• A family without priority status moving into affordable housing in Peel today has typically waited over 12 years for that placement. It is possible for someone on Peel’s waitlist to wait up to 21 years before receiving a placement in affordable housing

Recommendations

Provincial
  • Provide ongoing program funding that has the flexibility to be applied to new buildings as well as maintenance of current housing stock
  • Through the Long-Term Affordable Housing Strategy, provide municipalities with the legislative and regulatory tools to address their local housing needs
Federal
  • Lead a national housing strategy including an immediate infusion of federal money into high-growth areas of the country that are in the most need of affordable housing
  • Reinvest current mortgage payments to CMHC and CMHC surpluses back into housing. Restructure mortgages that have long (e.g., 50 year) amortization periods and interest rates that are now far above market rates

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Immigration

Facts
  • Immigrants make up 49% of Peel’s population and about 80% of Peel’s annual growth.
  • In 2002, 46% of immigrants had one post-secondary degree, exceeding the Canadian average of 22%
  • About 60% of newcomers do not work in the same occupational field as they did before entering Canada
  • The lack of recognition of international credentials is a barrier to working in a related field and hinders families from re-establishing in Canada
  • Peel’s and Ontario’s immigration settlement funding will increase substantially by 2009-2010 but will still remain below that of other provinces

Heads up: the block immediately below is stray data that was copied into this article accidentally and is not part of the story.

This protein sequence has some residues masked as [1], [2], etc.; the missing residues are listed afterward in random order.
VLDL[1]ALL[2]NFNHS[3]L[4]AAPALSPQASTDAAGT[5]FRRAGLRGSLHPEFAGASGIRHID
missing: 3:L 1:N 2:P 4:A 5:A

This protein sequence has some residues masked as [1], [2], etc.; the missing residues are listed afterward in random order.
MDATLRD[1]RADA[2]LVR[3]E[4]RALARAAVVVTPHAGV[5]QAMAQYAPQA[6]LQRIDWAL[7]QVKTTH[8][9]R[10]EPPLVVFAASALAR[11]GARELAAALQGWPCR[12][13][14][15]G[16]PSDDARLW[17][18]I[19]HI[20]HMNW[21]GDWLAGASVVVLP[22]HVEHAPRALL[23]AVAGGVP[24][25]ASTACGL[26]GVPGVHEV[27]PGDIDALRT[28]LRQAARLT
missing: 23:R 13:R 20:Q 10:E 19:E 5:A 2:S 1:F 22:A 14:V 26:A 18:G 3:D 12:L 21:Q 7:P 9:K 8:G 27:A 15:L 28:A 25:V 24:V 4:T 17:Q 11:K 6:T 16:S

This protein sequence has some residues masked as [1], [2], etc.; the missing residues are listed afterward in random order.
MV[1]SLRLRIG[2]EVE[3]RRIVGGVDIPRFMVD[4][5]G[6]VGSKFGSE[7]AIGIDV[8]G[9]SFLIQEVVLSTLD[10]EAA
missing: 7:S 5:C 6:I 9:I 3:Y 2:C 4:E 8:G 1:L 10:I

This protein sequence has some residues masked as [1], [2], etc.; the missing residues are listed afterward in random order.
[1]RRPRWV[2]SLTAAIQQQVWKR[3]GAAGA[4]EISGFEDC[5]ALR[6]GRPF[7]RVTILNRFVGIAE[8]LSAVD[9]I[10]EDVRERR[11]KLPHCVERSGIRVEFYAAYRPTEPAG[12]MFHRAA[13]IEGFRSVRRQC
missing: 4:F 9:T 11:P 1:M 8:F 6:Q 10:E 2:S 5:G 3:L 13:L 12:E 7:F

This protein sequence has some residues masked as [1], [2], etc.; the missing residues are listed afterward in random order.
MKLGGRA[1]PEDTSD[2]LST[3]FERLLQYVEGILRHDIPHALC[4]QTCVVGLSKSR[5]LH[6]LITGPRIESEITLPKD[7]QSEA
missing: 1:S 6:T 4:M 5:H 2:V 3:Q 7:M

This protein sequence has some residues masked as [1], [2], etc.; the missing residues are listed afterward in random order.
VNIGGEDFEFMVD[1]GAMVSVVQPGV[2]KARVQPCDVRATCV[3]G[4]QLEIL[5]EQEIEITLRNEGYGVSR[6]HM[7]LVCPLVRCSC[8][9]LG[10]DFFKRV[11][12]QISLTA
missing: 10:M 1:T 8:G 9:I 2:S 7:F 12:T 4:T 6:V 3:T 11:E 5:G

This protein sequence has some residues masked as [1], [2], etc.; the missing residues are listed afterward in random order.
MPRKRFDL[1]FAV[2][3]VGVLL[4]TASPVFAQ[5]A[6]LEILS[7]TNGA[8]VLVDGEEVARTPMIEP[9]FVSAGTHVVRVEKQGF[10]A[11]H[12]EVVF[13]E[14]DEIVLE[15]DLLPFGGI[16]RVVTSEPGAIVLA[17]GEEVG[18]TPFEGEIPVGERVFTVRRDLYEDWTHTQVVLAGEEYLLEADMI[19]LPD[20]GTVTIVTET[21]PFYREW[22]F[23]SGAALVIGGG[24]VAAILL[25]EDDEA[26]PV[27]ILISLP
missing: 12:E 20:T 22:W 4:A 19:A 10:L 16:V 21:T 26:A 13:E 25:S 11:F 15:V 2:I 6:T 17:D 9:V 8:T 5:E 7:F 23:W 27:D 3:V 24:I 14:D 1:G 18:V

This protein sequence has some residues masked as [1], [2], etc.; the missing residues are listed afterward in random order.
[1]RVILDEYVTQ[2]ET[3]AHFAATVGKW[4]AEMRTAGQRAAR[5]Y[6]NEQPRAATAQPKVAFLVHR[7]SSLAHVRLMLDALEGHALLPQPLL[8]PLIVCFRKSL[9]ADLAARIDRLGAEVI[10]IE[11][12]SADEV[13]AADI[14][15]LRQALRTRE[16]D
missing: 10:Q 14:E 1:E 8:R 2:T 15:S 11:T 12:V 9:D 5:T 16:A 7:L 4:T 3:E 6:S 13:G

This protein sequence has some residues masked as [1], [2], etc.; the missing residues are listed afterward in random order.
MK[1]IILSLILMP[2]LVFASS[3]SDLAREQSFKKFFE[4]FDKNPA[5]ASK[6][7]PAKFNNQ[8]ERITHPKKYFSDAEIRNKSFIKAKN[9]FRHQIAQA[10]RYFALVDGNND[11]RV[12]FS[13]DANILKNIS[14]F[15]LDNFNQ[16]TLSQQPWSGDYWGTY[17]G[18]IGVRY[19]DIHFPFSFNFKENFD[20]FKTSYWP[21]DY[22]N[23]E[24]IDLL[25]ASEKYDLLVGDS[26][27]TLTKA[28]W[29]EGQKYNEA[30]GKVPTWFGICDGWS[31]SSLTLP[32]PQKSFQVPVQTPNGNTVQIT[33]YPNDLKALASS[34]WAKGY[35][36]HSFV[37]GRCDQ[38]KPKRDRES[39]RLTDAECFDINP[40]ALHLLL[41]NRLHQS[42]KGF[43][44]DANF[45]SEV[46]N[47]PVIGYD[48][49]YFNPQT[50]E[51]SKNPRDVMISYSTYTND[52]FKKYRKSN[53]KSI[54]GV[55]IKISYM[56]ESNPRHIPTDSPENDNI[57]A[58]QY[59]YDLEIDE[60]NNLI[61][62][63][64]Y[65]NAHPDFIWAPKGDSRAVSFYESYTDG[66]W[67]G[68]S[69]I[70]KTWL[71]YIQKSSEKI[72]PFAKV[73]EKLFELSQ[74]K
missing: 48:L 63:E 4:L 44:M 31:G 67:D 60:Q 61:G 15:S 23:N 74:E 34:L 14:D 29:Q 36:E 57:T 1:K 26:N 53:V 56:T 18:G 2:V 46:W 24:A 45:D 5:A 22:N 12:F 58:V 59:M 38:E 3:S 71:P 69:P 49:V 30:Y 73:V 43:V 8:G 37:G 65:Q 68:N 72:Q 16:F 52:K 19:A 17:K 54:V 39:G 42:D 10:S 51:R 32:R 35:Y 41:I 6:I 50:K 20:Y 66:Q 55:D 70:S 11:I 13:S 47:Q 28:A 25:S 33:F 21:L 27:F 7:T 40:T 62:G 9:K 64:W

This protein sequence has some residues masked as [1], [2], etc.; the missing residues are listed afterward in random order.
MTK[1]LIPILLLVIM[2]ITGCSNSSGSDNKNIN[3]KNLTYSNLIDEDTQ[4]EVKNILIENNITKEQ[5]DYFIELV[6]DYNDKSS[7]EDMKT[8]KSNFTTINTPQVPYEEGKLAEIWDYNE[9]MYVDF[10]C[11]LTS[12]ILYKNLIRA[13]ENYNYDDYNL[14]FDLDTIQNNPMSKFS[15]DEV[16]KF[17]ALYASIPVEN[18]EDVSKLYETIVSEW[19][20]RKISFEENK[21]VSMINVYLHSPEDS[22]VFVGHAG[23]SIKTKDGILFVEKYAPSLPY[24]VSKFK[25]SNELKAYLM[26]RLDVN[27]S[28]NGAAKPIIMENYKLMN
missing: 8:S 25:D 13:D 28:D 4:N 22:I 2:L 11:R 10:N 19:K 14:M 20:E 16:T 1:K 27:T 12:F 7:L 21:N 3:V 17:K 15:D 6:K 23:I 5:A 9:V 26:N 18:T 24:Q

Proposals

Provincial
  • Develop, with Peel, policies and programs that support effective integration of newcomers into workplace which supports desire of all levels governments to put our wealth of intelligence to work
  • Work with stakeholders to further develop fast-tracking foreign credentials assessments that could be used to evaluate qualifications and certification in regulated and non-regulated occupations
Federal
  • Consult with municipalities to reform the immigration point system to meet the needs of regional economies such as Peel’s
  • Provide more realistic funding for immigrant settlement support on the basis of GDP or other recognized economic indicators, and require provinces to use allocations only for immigrant settlement supports
  • Allocate settlement funding one year after landing to the province where service is provided, rather than to the province of entry
  • Provide a federal subsidy for first time job experience and internship programs for underemployed newcomers
  • Establish employer mentorship incentive program to support internationally trained professionals, e.g., health professionals